Fieldwalking by S Stevens of ASE recovered prehistoric, Romano-British, medieval and post-medieval material in varying quantities, mostly from the southern part of the examined area. There was some correlation between the distribution of the Romano-British and medieval finds and the location of potential buried archaeological features identified during a concurrent geophysical survey.
Test pitting by C Hayward of SyAS, produced a small quantity of pottery of Late Bronze Age, Middle Iron Age and late Roman date. (458)
Excavation by A and D Graham of SyAS, and the Basingstoke Archaeological and Historical Society, of a Romano-British tile kiln. The kiln was in operation during the late 3rd and early 4th centuries, based on the dating of pottery and tile cutaways, and largely producing tegulae. The excavation followed fieldwalking and a geophysical survey
Geophysical survey in 2014 by A Sassin and D and A Graham of SyAS on a site first noted by J Hampton on an aerial photograph. The survey confirmed the presence of a probable Late Iron Age/early Romano-British farmstead enclosure. Roman roof tile and pottery was noted during the survey and coins and other objects of Roman date from the same area have been recorded by the Portable Antiquities Scheme.
Excavation by T Munnery of ASE of two of seven identified areas (SMS1 and WB6) highlighted as being of archaeological significance following evaluation (SyAC 94, 364).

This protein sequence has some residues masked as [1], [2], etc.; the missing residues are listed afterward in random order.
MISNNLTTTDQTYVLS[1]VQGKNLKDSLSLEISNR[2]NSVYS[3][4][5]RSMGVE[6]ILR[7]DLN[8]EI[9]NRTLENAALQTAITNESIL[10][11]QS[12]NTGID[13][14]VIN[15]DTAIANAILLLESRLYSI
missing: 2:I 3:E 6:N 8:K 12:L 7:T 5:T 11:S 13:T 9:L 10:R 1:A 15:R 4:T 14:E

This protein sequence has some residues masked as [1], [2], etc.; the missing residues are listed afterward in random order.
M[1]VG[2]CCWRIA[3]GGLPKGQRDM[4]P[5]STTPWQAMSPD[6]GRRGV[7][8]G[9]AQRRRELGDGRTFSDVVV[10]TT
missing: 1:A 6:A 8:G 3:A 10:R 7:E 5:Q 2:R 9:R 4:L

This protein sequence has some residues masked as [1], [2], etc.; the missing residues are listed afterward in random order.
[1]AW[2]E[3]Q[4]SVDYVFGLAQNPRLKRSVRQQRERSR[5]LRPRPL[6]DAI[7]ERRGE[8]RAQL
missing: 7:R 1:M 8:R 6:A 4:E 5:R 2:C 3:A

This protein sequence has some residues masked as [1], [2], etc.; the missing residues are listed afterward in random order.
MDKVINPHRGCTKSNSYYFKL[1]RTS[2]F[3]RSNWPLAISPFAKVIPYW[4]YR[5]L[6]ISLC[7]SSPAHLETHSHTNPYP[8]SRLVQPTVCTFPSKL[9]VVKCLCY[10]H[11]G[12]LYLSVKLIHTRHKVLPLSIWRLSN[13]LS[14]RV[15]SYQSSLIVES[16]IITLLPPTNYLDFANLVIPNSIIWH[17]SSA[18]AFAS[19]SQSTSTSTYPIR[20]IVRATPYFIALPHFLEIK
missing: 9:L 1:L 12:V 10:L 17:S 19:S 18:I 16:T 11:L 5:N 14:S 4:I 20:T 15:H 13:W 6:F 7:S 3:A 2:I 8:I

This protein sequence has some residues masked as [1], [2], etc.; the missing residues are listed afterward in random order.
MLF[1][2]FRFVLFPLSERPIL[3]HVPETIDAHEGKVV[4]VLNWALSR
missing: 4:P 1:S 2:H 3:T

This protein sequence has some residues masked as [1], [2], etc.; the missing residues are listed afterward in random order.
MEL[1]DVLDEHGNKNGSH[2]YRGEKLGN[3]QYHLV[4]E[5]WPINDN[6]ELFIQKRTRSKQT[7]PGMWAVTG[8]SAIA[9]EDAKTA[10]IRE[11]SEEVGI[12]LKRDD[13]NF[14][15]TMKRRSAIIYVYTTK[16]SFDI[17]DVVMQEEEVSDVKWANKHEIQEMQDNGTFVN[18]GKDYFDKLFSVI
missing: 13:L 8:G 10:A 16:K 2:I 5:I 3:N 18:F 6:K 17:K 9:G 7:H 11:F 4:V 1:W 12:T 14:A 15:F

Excavation and watching brief by W Weller of SCAU following a trial trench evaluation (SyAC 99, 228) adjacent to the Scheduled Roman villa (SM no 12849) revealed a number of flint-packed postholes, some smaller pits or postholes and an east–west ditch , all of which were of Romano-British date. The position and characteristics of a number of the postholes indicated that they were contemporary and may have formed the ground plan of a timber-framed building of unknown function. The ditch probably relates to a division between the domestic and working areas of the villa complex.
Evaluation by I Hogg of ASE revealed a post-medieval ditch and three small pits indicative of agricultural and domestic activity. The ditch contained a residual fragment of Roman tile.
Further excavation by the Roman Studies Group of SyAS led by D Bird in the field to the north-east of the Scheduled villa area revealed evidence for probably two consecutive later Iron Age enclosures on the hilltop together with eleven flat-bottomed pits to add to the three found in 2014. Quernstones and other finds confirmed the idea that these were probably for grain storage. Burnt clay, probably from wattle-and-daub oven domes and large quantities of burnt carrstone in pit fills, suggested Late Iron Age activity.
Test pitting by C Hayward of SyAS recovered medieval pottery from several gardens, together with a small amount of Roman pottery, adding to evidence for settlement in the Roman period.
Evaluation by H Nicholls of ASE revealed 88 archaeological features, comprising ditches, gullies, pits and postholes dating from the Roman and medieval periods. Three possible Roman phases of activity were identified. The earliest of these was indicated by a large sub-rectangular enclosure (Enclosure 1) in the very north of the site, of Late Iron Age/early Roman date, together with a possible curvilinear gully.